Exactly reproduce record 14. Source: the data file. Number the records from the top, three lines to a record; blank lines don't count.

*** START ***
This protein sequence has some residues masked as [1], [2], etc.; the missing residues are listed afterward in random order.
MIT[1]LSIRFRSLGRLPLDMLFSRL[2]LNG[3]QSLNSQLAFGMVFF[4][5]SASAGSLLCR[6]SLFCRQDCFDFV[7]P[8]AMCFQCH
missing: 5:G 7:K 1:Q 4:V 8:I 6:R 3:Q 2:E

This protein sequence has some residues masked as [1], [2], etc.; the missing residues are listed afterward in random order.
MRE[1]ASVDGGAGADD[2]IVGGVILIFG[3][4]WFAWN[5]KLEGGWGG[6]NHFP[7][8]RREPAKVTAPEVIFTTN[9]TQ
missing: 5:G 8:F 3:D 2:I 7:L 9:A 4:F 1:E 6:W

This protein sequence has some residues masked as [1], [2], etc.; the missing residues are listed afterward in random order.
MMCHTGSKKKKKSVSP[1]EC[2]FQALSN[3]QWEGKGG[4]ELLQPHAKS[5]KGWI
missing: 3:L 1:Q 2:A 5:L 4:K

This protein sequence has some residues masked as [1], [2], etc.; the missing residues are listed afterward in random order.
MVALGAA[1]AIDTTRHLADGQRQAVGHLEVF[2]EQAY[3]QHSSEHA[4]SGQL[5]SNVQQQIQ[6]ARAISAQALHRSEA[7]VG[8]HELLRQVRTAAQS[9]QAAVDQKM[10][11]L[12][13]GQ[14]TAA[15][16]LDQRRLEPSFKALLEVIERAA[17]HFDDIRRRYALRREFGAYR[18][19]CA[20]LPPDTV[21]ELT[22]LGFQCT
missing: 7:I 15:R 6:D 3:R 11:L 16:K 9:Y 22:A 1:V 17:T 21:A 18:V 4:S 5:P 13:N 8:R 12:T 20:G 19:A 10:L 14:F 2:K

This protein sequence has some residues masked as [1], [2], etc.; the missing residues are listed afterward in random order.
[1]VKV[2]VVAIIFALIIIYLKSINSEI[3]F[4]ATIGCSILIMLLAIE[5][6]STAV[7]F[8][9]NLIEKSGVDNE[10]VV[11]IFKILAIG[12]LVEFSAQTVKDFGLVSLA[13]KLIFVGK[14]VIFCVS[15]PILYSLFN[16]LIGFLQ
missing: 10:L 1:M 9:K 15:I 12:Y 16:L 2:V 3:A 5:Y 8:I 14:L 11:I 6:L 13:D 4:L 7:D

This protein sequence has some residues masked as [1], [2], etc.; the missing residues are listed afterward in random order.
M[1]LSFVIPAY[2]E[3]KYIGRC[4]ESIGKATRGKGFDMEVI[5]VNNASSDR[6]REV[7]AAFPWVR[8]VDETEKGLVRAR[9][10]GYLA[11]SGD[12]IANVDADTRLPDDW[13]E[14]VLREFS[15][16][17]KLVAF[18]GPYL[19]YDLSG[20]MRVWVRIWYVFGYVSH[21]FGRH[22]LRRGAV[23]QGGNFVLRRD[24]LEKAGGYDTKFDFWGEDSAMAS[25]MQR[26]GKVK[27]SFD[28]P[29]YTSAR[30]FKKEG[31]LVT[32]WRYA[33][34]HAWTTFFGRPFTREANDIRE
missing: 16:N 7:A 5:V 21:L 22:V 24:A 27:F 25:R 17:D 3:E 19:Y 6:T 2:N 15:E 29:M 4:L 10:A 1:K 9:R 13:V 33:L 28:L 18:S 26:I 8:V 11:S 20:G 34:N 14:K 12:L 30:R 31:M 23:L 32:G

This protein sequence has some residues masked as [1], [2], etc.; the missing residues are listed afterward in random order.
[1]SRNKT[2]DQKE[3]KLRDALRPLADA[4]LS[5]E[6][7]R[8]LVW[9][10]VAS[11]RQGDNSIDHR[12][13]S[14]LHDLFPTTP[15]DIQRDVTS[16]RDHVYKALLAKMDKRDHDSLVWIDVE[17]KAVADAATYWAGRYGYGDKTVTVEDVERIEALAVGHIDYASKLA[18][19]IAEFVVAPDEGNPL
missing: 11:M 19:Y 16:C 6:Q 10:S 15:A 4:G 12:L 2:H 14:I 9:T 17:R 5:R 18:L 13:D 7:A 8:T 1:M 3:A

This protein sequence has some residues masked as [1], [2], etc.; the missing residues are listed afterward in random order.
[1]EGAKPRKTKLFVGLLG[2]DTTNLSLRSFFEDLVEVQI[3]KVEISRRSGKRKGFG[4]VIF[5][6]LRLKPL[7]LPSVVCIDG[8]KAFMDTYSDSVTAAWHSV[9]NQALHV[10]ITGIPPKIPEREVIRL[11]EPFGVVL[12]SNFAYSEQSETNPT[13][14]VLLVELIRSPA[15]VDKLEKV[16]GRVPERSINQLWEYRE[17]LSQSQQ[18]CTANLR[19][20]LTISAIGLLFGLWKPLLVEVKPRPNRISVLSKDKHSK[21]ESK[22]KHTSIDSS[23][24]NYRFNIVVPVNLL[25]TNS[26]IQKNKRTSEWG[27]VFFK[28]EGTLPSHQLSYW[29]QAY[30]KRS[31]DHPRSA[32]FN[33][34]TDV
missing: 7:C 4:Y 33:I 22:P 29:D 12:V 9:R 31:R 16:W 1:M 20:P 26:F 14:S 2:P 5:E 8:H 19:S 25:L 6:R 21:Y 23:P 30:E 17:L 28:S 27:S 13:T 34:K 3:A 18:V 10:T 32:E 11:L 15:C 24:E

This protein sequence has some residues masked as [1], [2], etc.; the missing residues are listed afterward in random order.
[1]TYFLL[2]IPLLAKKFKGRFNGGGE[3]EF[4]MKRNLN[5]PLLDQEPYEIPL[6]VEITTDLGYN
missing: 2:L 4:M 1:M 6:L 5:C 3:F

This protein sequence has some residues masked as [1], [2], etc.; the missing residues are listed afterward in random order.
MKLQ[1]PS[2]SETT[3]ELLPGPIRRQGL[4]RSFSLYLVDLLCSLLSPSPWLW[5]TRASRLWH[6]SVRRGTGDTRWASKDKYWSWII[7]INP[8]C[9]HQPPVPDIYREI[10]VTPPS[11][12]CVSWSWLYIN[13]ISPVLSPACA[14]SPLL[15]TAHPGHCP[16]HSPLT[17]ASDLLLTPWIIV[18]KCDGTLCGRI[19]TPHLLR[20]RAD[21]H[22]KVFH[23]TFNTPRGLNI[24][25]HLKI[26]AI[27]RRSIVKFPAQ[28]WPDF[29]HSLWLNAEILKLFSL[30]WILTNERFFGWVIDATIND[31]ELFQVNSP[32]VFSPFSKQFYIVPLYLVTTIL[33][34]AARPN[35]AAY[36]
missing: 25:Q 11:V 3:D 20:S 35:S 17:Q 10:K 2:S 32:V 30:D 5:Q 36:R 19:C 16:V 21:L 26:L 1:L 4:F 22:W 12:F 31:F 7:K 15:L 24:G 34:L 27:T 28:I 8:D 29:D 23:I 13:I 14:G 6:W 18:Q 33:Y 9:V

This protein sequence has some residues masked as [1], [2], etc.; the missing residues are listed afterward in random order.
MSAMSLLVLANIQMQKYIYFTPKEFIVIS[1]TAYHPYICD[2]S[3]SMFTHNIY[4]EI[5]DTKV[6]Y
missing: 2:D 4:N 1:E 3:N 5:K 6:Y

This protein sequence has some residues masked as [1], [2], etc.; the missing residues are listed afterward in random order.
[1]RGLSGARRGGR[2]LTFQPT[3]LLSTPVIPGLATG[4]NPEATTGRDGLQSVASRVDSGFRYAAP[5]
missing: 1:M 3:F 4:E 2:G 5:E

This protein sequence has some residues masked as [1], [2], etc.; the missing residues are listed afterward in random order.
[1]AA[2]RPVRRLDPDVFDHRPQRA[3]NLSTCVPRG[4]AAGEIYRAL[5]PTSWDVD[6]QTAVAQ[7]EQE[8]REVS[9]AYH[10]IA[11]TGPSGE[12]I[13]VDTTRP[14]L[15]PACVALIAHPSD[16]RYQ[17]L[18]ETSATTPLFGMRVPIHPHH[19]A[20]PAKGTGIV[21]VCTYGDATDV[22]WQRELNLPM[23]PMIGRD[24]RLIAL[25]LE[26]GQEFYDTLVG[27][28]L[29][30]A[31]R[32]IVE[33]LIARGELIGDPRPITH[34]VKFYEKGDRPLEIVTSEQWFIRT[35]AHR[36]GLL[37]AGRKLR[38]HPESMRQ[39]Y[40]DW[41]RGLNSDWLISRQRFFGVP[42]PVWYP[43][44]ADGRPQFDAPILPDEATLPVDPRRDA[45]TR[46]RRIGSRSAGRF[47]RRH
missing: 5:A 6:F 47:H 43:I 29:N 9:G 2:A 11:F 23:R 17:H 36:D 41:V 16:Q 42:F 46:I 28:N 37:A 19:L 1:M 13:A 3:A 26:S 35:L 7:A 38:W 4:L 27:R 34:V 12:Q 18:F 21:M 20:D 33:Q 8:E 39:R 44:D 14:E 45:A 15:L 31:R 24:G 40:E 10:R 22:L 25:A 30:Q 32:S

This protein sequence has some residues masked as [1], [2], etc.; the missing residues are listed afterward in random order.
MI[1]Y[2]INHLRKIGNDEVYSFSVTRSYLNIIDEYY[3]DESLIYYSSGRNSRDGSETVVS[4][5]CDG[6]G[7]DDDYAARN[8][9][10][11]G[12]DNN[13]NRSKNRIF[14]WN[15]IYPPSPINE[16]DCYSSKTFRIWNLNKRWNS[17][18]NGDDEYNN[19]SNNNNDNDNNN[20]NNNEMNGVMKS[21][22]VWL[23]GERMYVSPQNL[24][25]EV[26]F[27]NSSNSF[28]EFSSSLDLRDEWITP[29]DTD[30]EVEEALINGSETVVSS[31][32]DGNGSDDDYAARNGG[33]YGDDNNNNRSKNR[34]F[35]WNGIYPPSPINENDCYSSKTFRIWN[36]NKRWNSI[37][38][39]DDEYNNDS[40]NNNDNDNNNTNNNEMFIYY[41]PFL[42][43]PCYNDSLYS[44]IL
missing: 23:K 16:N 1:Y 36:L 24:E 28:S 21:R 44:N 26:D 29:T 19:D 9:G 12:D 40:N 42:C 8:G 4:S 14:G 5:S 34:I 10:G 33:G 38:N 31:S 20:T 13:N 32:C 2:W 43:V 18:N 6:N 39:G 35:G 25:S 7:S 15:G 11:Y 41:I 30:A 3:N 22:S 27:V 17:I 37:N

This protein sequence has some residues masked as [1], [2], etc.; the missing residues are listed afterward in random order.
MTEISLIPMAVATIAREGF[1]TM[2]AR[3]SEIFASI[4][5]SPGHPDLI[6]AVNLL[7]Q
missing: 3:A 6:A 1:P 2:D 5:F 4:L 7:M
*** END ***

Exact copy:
This protein sequence has some residues masked as [1], [2], etc.; the missing residues are listed afterward in random order.
MI[1]Y[2]INHLRKIGNDEVYSFSVTRSYLNIIDEYY[3]DESLIYYSSGRNSRDGSETVVS[4][5]CDG[6]G[7]DDDYAARN[8][9][10][11]G[12]DNN[13]NRSKNRIF[14]WN[15]IYPPSPINE[16]DCYSSKTFRIWNLNKRWNS[17][18]NGDDEYNN[19]SNNNNDNDNNN[20]NNNEMNGVMKS[21][22]VWL[23]GERMYVSPQNL[24][25]EV[26]F[27]NSSNSF[28]EFSSSLDLRDEWITP[29]DTD[30]EVEEALINGSETVVSS[31][32]DGNGSDDDYAARNGG[33]YGDDNNNNRSKNR[34]F[35]WNGIYPPSPINENDCYSSKTFRIWN[36]NKRWNSI[37][38][39]DDEYNNDS[40]NNNDNDNNNTNNNEMFIYY[41]PFL[42][43]PCYNDSLYS[44]IL
missing: 23:K 16:N 1:Y 36:L 24:E 28:S 21:R 44:N 26:D 29:T 19:D 9:G 12:D 40:N 42:C 8:G 4:S 14:G 5:S 34:I 10:G 33:G 38:N 31:S 20:T 13:N 32:C 2:W 43:V 18:N 6:N 39:G 35:G 25:S 7:S 15:G 11:Y 41:I 30:A 3:N 22:S 27:V 17:I 37:N